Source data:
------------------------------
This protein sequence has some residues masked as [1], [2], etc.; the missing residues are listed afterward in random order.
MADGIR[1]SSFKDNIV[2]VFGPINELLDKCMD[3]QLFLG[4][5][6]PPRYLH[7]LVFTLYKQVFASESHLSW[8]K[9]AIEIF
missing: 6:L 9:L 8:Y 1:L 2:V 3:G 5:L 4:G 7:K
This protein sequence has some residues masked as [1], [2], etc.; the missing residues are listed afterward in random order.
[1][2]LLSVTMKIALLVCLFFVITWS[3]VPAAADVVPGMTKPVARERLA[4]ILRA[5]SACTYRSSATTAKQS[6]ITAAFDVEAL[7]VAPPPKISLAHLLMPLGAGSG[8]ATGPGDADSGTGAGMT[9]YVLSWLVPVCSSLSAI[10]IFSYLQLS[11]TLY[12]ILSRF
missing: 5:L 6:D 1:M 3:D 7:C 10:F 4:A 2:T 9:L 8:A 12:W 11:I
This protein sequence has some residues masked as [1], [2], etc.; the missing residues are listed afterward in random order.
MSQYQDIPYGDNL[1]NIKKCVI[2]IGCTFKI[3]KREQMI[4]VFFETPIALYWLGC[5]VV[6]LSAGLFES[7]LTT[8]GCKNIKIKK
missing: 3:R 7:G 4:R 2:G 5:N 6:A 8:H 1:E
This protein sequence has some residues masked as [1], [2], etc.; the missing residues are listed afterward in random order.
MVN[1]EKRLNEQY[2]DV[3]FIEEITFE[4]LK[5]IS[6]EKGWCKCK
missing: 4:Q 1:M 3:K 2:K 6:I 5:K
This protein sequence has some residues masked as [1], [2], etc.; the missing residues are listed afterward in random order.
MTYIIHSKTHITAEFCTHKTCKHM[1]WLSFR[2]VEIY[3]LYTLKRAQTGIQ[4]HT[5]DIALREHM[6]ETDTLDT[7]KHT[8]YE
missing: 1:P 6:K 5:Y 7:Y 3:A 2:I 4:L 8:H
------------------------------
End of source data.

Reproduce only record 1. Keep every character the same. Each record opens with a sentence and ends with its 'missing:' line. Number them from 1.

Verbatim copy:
This protein sequence has some residues masked as [1], [2], etc.; the missing residues are listed afterward in random order.
MADGIR[1]SSFKDNIV[2]VFGPINELLDKCMD[3]QLFLG[4][5][6]PPRYLH[7]LVFTLYKQVFASESHLSW[8]K[9]AIEIF
missing: 6:L 9:L 8:Y 1:L 2:V 3:G 5:L 4:G 7:K